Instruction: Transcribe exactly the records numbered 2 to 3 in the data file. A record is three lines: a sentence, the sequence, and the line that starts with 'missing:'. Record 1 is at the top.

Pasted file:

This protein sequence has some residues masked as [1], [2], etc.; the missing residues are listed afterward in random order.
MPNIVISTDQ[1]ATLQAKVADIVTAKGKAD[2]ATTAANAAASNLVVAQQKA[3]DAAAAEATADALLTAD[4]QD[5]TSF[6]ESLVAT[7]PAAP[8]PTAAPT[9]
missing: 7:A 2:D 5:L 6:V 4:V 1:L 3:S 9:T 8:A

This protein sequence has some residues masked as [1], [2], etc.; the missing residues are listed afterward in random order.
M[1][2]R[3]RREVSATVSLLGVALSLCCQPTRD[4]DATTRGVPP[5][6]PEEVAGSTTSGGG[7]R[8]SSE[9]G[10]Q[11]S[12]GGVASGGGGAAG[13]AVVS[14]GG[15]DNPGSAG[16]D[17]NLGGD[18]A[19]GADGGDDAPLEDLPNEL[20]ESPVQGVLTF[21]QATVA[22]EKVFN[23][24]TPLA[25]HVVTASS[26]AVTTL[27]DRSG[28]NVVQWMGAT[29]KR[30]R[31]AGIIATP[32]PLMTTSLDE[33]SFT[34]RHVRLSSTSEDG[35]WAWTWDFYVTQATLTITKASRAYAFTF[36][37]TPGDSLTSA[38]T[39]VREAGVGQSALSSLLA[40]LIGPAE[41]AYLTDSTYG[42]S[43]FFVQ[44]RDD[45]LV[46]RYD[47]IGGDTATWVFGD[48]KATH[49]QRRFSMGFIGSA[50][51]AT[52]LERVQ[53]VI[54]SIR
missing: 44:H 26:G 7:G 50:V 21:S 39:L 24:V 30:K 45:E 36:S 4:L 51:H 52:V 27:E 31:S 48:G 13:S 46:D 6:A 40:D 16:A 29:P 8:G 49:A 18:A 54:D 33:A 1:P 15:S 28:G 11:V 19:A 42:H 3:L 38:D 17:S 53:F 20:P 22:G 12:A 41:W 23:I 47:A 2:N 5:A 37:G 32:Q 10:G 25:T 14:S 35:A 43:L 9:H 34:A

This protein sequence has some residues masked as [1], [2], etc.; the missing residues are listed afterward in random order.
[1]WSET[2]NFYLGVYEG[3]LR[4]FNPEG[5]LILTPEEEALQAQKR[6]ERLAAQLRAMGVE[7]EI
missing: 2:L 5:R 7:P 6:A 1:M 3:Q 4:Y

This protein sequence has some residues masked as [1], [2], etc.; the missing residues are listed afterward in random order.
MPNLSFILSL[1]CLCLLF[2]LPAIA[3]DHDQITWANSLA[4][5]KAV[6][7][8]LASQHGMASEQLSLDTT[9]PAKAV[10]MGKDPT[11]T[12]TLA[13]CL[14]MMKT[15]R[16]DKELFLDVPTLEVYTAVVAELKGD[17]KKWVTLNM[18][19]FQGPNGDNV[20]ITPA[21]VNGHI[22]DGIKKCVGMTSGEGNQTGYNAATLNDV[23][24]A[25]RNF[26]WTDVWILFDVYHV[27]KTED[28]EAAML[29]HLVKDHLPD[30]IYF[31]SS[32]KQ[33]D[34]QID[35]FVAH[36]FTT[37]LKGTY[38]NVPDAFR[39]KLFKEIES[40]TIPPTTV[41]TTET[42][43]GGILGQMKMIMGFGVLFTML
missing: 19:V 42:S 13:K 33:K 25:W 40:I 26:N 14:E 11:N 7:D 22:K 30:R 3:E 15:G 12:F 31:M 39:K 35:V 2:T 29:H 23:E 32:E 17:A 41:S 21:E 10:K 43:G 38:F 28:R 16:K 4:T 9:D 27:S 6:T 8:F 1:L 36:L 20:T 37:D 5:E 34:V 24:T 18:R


This protein sequence has some residues masked as [1], [2], etc.; the missing residues are listed afterward in random order.
M[1][2]R[3]RREVSATVSLLGVALSLCCQPTRD[4]DATTRGVPP[5][6]PEEVAGSTTSGGG[7]R[8]SSE[9]G[10]Q[11]S[12]GGVASGGGGAAG[13]AVVS[14]GG[15]DNPGSAG[16]D[17]NLGGD[18]A[19]GADGGDDAPLEDLPNEL[20]ESPVQGVLTF[21]QATVA[22]EKVFN[23][24]TPLA[25]HVVTASS[26]AVTTL[27]DRSG[28]NVVQWMGAT[29]KR[30]R[31]AGIIATP[32]PLMTTSLDE[33]SFT[34]RHVRLSSTSEDG[35]WAWTWDFYVTQATLTITKASRAYAFTF[36][37]TPGDSLTSA[38]T[39]VREAGVGQSALSSLLA[40]LIGPAE[41]AYLTDSTYG[42]S[43]FFVQ[44]RDD[45]LV[46]RYD[47]IGGDTATWVFGD[48]KATH[49]QRRFSMGFIGSA[50][51]AT[52]LERVQ[53]VI[54]SIR
missing: 44:H 26:G 7:G 50:V 21:S 39:L 24:V 30:K 45:E 36:S 4:L 51:H 52:V 27:E 31:S 48:G 13:S 46:D 6:A 40:D 16:A 29:P 8:G 49:A 18:A 54:D 33:A 1:P 15:S 28:G 11:V 19:A 42:H 3:L 38:D 17:S 53:F 20:P 22:G 12:A 41:W 23:I 47:A 2:N 5:A 37:G 32:Q 10:G 25:T 14:S 35:A 43:L 9:H 34:A

This protein sequence has some residues masked as [1], [2], etc.; the missing residues are listed afterward in random order.
[1]WSET[2]NFYLGVYEG[3]LR[4]FNPEG[5]LILTPEEEALQAQKR[6]ERLAAQLRAMGVE[7]EI
missing: 2:L 5:R 7:P 6:A 1:M 3:Q 4:Y